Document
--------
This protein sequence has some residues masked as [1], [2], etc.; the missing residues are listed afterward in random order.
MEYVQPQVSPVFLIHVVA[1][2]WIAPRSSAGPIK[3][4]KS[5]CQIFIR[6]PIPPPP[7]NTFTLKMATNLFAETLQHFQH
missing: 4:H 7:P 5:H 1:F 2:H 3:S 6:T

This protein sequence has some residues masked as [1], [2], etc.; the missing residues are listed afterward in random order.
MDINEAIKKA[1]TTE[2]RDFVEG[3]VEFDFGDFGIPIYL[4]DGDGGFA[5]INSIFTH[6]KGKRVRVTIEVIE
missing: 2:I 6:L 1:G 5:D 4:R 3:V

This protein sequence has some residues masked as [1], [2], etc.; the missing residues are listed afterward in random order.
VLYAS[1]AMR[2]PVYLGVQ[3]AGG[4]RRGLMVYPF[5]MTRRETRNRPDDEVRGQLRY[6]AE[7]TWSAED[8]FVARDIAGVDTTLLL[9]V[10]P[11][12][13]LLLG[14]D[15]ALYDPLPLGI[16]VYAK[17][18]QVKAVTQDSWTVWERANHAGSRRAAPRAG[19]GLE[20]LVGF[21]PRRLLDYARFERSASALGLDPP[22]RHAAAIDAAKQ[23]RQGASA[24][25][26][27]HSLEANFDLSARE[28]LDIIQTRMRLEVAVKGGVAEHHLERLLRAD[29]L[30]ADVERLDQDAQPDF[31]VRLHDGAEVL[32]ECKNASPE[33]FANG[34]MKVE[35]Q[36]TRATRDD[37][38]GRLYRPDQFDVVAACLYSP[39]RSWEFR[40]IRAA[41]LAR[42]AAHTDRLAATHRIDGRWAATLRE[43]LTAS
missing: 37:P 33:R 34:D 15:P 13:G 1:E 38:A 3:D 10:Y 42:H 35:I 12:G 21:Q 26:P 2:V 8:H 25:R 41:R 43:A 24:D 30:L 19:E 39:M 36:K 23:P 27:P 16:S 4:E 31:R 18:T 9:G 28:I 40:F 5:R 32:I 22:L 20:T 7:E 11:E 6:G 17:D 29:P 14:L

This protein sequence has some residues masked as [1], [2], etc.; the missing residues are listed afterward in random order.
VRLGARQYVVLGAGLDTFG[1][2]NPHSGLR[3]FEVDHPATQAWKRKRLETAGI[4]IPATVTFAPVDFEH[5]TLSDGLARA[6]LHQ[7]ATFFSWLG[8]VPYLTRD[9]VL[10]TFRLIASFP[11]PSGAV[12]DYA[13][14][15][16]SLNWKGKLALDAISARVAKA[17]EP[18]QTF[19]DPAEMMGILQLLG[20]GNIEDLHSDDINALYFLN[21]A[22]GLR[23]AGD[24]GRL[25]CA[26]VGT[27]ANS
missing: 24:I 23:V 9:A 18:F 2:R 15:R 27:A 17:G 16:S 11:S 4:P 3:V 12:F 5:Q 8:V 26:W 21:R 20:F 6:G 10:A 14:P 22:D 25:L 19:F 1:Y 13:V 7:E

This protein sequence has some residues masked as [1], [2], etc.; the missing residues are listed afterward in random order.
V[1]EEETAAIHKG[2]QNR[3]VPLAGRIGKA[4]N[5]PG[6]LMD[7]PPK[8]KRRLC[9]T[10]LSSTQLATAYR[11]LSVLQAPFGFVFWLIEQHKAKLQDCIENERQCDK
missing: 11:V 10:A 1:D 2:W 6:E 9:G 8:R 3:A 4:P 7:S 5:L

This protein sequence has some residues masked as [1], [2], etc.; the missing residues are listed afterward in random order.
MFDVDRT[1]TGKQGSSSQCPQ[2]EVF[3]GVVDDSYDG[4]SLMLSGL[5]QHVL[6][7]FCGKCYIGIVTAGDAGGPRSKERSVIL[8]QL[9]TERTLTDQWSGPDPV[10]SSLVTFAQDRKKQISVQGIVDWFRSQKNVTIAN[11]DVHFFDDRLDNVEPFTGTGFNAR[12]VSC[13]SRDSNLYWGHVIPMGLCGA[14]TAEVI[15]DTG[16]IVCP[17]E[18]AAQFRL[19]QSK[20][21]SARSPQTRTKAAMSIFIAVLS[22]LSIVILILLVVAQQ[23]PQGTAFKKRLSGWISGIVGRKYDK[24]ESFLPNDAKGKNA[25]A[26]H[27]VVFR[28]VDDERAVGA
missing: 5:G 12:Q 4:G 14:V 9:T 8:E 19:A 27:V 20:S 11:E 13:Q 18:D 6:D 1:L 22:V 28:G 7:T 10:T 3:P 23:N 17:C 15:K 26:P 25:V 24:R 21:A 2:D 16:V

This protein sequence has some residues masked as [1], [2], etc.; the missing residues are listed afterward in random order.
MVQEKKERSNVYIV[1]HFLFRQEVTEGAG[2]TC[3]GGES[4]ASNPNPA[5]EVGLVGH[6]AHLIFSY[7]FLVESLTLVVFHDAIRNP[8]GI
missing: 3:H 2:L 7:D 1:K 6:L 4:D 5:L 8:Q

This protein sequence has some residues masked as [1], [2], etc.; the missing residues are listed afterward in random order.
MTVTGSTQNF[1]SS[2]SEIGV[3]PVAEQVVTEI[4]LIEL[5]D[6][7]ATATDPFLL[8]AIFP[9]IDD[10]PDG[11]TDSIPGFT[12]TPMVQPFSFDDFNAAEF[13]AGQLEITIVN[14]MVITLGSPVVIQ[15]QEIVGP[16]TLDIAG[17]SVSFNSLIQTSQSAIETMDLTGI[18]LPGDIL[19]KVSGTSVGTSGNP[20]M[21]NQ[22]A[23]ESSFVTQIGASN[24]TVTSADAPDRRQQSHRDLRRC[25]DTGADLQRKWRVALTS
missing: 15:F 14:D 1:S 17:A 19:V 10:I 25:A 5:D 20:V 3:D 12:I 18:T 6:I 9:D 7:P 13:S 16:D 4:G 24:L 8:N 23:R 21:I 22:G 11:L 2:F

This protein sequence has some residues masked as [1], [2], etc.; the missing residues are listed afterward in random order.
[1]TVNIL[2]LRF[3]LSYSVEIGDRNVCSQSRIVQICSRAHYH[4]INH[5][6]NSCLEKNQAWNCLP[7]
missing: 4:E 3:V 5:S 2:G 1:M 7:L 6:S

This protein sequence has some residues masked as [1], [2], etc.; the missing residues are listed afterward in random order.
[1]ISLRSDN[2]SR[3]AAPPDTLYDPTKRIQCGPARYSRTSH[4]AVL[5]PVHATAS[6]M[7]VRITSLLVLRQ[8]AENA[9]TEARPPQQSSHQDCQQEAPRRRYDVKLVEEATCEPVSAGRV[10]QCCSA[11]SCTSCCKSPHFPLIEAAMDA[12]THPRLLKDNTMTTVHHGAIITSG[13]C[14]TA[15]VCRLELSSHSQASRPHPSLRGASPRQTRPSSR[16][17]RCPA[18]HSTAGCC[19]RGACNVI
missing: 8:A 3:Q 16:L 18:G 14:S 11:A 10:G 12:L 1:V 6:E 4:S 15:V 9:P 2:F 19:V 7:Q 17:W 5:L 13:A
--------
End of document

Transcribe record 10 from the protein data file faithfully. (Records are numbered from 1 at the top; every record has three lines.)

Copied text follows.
This protein sequence has some residues masked as [1], [2], etc.; the missing residues are listed afterward in random order.
[1]ISLRSDN[2]SR[3]AAPPDTLYDPTKRIQCGPARYSRTSH[4]AVL[5]PVHATAS[6]M[7]VRITSLLVLRQ[8]AENA[9]TEARPPQQSSHQDCQQEAPRRRYDVKLVEEATCEPVSAGRV[10]QCCSA[11]SCTSCCKSPHFPLIEAAMDA[12]THPRLLKDNTMTTVHHGAIITSG[13]C[14]TA[15]VCRLELSSHSQASRPHPSLRGASPRQTRPSSR[16][17]RCPA[18]HSTAGCC[19]RGACNVI
missing: 8:A 3:Q 16:L 18:G 14:S 11:A 10:G 12:L 1:V 6:E 4:S 15:V 9:P 2:F 19:V 7:Q 17:W 5:L 13:A